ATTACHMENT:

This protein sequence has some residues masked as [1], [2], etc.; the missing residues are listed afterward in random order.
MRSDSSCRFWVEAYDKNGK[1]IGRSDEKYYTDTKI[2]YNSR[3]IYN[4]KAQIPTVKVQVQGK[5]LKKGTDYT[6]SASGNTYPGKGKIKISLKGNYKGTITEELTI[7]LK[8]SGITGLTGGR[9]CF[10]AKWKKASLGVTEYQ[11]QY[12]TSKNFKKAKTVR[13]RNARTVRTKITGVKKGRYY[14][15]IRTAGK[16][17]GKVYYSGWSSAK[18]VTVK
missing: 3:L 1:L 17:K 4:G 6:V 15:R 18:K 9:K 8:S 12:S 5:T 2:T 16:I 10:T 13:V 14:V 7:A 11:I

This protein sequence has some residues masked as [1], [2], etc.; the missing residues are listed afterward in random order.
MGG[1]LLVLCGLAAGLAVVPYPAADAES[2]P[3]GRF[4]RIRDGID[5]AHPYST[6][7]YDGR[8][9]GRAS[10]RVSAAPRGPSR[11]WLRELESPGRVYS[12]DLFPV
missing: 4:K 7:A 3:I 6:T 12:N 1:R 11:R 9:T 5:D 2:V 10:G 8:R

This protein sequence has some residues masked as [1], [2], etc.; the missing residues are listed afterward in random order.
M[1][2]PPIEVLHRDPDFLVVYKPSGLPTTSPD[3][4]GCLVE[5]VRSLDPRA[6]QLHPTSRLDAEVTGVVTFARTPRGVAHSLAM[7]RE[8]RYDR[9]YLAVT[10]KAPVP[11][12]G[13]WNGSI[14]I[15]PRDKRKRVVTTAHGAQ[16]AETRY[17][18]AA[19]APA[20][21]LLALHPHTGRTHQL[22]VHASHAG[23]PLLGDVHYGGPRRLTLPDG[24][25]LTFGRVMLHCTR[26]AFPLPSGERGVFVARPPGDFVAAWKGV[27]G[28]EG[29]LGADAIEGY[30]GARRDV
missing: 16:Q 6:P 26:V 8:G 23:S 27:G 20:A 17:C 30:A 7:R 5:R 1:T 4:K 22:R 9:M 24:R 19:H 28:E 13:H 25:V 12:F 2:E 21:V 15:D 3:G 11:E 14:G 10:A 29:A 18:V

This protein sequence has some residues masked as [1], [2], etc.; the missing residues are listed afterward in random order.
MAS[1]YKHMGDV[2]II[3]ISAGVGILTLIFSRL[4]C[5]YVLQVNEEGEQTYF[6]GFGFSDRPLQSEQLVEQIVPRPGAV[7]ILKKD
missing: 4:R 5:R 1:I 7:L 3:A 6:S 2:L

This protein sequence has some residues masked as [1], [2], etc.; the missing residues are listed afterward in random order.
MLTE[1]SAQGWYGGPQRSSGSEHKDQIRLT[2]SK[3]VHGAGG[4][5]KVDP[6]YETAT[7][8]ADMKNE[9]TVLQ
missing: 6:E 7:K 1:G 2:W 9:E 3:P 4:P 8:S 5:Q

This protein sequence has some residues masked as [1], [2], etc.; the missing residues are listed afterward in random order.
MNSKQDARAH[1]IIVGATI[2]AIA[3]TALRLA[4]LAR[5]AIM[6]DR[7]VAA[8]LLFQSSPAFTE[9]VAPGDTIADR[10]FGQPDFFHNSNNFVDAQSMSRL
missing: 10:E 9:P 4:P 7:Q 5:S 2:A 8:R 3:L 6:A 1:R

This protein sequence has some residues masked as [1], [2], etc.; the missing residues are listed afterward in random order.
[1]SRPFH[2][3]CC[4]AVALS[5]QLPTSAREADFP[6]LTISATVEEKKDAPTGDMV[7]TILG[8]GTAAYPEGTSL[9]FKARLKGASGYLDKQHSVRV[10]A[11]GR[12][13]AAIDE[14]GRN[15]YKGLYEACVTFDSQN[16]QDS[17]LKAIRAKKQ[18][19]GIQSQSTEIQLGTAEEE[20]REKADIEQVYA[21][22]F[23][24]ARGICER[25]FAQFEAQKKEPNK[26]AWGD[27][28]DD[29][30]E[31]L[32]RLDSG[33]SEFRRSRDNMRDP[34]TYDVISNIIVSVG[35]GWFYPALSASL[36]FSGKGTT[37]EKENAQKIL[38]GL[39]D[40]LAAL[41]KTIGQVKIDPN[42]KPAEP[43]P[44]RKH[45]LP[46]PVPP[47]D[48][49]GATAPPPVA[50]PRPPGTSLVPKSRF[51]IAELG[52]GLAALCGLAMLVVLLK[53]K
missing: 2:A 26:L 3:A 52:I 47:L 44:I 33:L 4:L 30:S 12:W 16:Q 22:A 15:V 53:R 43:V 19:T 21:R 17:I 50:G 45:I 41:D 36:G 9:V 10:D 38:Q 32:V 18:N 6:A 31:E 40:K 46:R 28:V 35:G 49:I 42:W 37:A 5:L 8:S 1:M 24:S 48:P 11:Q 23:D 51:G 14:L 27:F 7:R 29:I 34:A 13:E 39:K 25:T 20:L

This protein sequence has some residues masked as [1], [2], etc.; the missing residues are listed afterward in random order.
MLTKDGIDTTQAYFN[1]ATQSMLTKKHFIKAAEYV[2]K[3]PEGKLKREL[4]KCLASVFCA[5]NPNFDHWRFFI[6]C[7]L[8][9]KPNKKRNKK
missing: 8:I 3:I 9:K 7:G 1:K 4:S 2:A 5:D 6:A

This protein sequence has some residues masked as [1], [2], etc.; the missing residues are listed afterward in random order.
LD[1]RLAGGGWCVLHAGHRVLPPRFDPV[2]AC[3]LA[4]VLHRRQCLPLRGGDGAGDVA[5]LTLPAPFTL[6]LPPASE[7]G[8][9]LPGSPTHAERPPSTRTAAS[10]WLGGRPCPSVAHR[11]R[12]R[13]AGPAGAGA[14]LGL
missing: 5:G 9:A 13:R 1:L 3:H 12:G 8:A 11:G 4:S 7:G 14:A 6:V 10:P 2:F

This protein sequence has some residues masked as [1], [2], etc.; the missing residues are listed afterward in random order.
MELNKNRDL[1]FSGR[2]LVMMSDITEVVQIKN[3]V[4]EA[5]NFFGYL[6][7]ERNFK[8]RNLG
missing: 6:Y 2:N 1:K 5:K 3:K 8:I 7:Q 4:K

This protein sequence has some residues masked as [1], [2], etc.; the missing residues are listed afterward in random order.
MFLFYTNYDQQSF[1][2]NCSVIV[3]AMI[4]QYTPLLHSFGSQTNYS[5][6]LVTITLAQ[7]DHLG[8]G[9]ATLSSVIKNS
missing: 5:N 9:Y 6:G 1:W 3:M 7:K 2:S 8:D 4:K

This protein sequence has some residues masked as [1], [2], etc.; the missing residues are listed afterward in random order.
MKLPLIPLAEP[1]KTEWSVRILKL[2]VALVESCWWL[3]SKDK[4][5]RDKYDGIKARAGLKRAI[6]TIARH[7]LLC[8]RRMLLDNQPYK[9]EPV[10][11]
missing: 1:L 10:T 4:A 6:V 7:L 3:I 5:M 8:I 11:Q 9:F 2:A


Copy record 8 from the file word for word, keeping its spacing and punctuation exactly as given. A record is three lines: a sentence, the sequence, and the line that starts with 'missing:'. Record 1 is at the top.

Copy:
This protein sequence has some residues masked as [1], [2], etc.; the missing residues are listed afterward in random order.
MLTKDGIDTTQAYFN[1]ATQSMLTKKHFIKAAEYV[2]K[3]PEGKLKREL[4]KCLASVFCA[5]NPNFDHWRFFI[6]C[7]L[8][9]KPNKKRNKK
missing: 8:I 3:I 9:K 7:G 1:K 4:S 2:A 5:D 6:A